Perhaps because I had read the story beforehand and knew what was going to happen, I found myself looking at my watch more than a few times throughout BROKEBACK MOUNTAIN. Ang Lee’s direction of the drama and the landscape are definitely Oscar-worthy. The acting is equally terrific by everyone involved, especially a heartbreaking Michelle Williams and a powerhouse performance from Heath Ledger (even if his SLING BLADE-like accent was indecipherable at times). But overall I just didn’t feel that captivating, emotional kick that would’ve made it great, instead of a good yet slow movie.
It indeed felt like a 25 page narrative expanded to 2+ hours, at least in the pacing. Things that are alluded to in one line of the story get stretched out to fill up time, and as a result supporting characters and subplots keep getting added that get a scene or two of screentime but have little effect. We see Jack stand up to his father in law…but we don’t ever see how that affects his life afterwards. Anna Farris shows up for a hot minute that doesn’t serve much purpose. Ennis’s relationship with Cassie is nice, yet the issues with his wife are neither resolved nor mentioned. And I did enjoy the scene with his daughter at the end, but again, this is the second time we’ve seen her as a real character, so the emotional effect is diminished. The result of this is that the main story, the relationship between Ennis and Jack, gets the shaft (no pun intended). You do feel the bond between the two, thanks to the acting, but it’s not as deep as it could be. Towards the end they mention that it’s been 20 years since they met, but it doesn’t feel like that at all—maybe because we’ve only seen their characters together a few times in the last hour. (Or it could be that they look like they aged three years—simply giving Donnie Darko a rockin’ pornstache does not make him look 40.)
I focused a lot on its faults, but BROKEBACK MOUNTAIN is a decent drama with some good performances backing it up. If the subject matter doesn’t appeal to you, the man-love only occurs in a few scenes. And the guys do it with (naked) women also.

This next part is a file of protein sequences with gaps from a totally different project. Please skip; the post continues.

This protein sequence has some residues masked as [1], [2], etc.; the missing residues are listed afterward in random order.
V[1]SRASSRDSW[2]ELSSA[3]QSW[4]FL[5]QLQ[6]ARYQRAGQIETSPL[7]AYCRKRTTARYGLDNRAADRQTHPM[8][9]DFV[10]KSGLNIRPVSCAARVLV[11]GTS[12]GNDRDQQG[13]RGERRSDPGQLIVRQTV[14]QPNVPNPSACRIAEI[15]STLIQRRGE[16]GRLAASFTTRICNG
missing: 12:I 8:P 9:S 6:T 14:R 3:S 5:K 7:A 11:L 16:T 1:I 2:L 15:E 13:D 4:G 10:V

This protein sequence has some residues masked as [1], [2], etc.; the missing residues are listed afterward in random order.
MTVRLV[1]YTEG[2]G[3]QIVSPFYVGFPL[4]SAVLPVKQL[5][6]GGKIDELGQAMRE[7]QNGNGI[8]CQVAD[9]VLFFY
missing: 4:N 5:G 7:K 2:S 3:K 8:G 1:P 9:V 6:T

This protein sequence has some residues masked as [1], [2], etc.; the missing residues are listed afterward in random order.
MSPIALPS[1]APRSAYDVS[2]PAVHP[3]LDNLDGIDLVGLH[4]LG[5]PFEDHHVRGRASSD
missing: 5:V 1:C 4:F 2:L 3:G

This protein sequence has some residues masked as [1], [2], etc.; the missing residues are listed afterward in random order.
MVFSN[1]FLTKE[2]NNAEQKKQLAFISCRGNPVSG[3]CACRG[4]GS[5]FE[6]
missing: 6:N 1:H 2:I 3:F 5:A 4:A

*A Groundbreaking Success (17:14): Talk about tooting your own horn. There’s some mention of the social implications of the film, but mostly it’s “Oh look how important we are! Look how much money we made!” The movie’s been out for a year and they’re already making extras like this and putting the word “timeless” on the cover. Hold your horses, people.
And I don’t want to be too immature (this is JoBlo.com after all…), but one of the producers says “The script absolutely got inside of me.” Hehehe.
*Music from the Mountain (11:19): A look at the use of music in the movie, from Gustavo Santaolalla’s simple yet memorable guitar score to Willie Nelson’s closing credits song. I still think the importance and effect of music in film is too often overlooked, so it’s nice to see it get attention like this.
*Impressions From the Film (2:34): A slideshow of random images from the movie. My impression…pointless.
From Script to Screen: Interviews with the writers Larry McMurtry and Dianna Ossana (10:54): I lost count of how many times words like “incredible,” “perfect,” and “beautiful” are repeated in this featurette. Seriously, it’s pretty much 10 minutes of cast and crew touching themselves while talking about the screenplay.
Sharing the Story: The Making of BROKEBACK MOUNTAIN (20:46): A Making Of special that aired on LOGO (the LGBT channel). It’s pretty much your standard PR “documentary,” never delving too deep in to the material and instead opting for very surface level interviews (and self-praise) with the cast and crew.
Directing From the Heart (7:26): Everyone on the project speaks very highly of Ang Lee in this extra and you gotta give the man credit for not only his talent as a director, but for consistently tackling diverse and challenging films. Even if he says things like, “I like the taste of that sound…BROKEBACK MOUNTAIN.”
On Being a Cowboy (5:45): A piece on the preparations and stunt work necessary for the actors to accurately portray cowboys (and cowgirl), which comes across very authentic and natural in the film. Ledger and Hathaway already had experience in riding horses, but Gyllenhaal needed to be “roughed up.”
No trailers or previews, but the set does come with eight collectible Postcards featuring shots from the movie. Send one to each of your homophobic friends!
Extra Tidbit: The 1998 episode of South Park entitled “Chef’s Chocolate Salty Balls” featured the fortuitous line, "Independent films are those black and white hippie movies. They're always about gay cowboys eating pudding." I'm pretty sure I saw a Snack Pack in Heath Ledger's tackle box.